If you're under 40, you likely see Johnny Cash two ways — as the nearly mythological Sun Records proto-rocker and as the wizened old man staring down God in his American Recordings period in the years before his 2003 death.
Between those two important periods lay decades of songs, personalities and re-inventions many folks aren't familiar with. The massive new box set, "The Complete Columbia Album Collection," will help fill in those gaps for anyone interested in Cash beyond the name-checking cachet he brings to your iPod.
A staggering amount of music is gathered here in 63 discs representing a quarter century of output from an American popular culture icon whose career was far more Technicolor than his Man in Black nickname suggests. And the average music fan yet to turn grey has no idea what that color scheme looks like since 35 of those albums were never released on CD.
The set includes everything Cash released through Columbia from 1958 to 1983. Cash enjoyed creative control over his career, and it showed in his restless inquisitiveness and unusually open-minded approach to music.
There's something here for everyone — gospel, rock, folk and pop fans along with your country diehards. And the range is astounding, including concept albums, soundtracks, political statements, live concerts and a collection of singles and rarities.
— Chris Talbott
*Michael Jackson, "Bad 25"
Three years after Michael Jackson's death, it's becoming pretty clear that his archives don't contain another "Billie Jean," ''Man in the Mirror" or even "Butterflies."
2010's "Michael" was a nice though hardly scintillating collection of previously unreleased Jackson songs, and the three-CD, 1-DVD box set "Bad 25," celebrating the anniversary of Jackson's other blockbuster album, has an even less impressive set of songs from Jackson's vault.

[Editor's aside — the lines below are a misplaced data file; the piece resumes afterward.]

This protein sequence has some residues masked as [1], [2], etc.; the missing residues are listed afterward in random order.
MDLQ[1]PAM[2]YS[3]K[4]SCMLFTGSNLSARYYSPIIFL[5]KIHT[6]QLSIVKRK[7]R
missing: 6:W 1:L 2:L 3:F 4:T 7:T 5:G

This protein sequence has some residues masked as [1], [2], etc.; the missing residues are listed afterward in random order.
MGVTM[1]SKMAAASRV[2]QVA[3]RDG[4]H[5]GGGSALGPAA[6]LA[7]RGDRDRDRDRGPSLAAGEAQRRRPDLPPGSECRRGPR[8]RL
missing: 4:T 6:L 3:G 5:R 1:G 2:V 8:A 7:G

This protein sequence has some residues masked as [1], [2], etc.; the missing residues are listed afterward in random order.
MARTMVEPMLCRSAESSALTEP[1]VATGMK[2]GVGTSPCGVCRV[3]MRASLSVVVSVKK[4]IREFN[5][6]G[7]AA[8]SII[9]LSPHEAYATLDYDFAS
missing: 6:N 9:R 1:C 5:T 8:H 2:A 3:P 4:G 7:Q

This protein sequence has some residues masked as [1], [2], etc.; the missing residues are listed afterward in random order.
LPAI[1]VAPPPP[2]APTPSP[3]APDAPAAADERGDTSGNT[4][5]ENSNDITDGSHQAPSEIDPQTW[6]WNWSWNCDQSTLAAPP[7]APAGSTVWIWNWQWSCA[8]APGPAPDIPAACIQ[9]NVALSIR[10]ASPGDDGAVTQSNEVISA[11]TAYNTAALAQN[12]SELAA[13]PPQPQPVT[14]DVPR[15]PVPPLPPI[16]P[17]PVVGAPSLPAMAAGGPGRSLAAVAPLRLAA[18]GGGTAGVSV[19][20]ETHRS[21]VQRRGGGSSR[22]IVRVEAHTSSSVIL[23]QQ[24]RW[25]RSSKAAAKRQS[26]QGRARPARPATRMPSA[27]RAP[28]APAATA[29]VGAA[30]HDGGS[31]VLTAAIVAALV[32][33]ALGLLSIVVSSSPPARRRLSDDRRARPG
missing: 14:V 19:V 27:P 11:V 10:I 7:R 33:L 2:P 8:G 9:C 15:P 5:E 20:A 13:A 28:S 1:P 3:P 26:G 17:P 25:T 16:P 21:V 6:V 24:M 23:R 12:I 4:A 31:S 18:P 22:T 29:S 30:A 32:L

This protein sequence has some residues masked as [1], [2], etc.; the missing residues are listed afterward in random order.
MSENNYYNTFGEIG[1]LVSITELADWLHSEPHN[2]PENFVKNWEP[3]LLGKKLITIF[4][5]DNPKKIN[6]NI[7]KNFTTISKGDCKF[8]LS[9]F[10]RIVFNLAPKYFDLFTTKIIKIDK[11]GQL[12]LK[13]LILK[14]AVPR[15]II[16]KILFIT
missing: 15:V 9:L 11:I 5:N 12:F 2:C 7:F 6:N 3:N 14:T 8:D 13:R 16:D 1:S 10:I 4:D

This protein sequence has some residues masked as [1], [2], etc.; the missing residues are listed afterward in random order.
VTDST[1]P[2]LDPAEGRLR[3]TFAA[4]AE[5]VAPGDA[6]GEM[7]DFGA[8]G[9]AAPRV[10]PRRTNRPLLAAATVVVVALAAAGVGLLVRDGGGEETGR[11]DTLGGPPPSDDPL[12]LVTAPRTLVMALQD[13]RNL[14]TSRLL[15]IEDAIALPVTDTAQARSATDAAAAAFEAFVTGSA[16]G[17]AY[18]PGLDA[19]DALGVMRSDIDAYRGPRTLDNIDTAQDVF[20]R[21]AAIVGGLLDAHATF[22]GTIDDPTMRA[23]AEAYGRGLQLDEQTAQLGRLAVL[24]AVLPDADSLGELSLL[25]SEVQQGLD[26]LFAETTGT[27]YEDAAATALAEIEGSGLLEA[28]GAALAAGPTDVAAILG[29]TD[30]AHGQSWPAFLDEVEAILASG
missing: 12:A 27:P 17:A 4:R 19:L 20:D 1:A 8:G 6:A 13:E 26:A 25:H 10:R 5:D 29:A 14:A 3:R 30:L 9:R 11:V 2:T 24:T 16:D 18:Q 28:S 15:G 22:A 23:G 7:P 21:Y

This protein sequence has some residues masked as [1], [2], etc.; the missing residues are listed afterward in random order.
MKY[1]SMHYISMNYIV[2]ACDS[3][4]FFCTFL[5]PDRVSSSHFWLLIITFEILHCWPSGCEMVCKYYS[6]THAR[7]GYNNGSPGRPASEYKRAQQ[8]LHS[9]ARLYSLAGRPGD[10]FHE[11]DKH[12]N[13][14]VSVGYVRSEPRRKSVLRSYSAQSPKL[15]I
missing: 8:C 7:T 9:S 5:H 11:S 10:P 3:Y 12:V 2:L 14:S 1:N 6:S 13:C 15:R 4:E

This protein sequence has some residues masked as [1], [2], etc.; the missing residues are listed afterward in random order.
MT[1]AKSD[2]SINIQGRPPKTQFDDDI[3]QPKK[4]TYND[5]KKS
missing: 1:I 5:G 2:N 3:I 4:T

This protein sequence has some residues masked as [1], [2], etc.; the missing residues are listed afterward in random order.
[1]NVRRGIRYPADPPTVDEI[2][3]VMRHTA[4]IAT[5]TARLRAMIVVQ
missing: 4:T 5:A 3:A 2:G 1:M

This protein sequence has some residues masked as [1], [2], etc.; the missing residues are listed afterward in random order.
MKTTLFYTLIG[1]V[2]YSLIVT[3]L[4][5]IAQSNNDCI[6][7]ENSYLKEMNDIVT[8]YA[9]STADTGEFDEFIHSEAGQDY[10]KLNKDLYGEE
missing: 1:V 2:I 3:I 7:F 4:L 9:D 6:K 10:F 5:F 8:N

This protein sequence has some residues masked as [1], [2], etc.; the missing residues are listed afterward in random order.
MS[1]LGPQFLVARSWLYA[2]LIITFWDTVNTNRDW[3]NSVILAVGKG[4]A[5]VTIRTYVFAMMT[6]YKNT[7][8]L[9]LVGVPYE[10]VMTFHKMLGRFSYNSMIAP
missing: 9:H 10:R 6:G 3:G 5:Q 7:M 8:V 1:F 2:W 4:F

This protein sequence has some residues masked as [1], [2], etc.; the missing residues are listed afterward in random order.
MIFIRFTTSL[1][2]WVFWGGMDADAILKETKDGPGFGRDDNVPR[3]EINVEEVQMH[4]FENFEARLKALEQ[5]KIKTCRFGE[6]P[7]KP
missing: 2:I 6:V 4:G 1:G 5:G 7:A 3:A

Following the set's first disc, which contains the underrated "Bad" album in full, is another disc of bonus material with several unreleased songs. The problem with those tunes is that they sound like something Jackson wasn't ready to let the world hear.
While Jackson's voice is enchanting, the songs are mired by weak lyrics and melodies and themes that sound too similar to some of his key hits. As scintillating a vocalist as Jackson was, even he can't elevate so-so material.
Perhaps the makers of this anniversary collection knew that as well. So to make the box set worthwhile, they've included a real treasure here — Jackson's 1988 concert at Wembley Stadium. Watching Jackson in what was arguably his peak as performer is chill-inducing — his frenetic gyrations, moonwalks, spins and jumps delivered while he's singing at full-strength.
For the concert alone, "Bad 25" is worth getting (it also comes with a live CD of the concert). There are also other goodies for fans to enjoy, like a double-sided poster, remixes from Afrojack and cool photos in the CD and DVD booklets.
— Nekesa Mumbi Moody
*Led Zeppelin, "Celebration Day"
If "Celebration Day" is it for Led Zeppelin, the final chapter in the long, glorious career of rock 'n' roll's most exciting band, we can live with it.
The box set that captures what will likely be the quartet's final concert is a fitting capstone for a band that remains as popular today as it was more than 40 years ago.
The band's living members — Robert Plant, Jimmy Page and John Paul Jones — joined Jason Bonham, son of late founding drummer John Bonham, at London's O2 Arena in 2007 to pay tribute to late Atlantic Records honcho Ahmet Ertegun.
The concert was a triumph, captured lovingly here with a two-disc live album, a DVD of the concert and a bonus disc of extras. Led Zeppelin played everything you'd want, did it in fresh ways and with such class it's a primer for the endless stream of legacy acts who have gotten it so wrong over the years.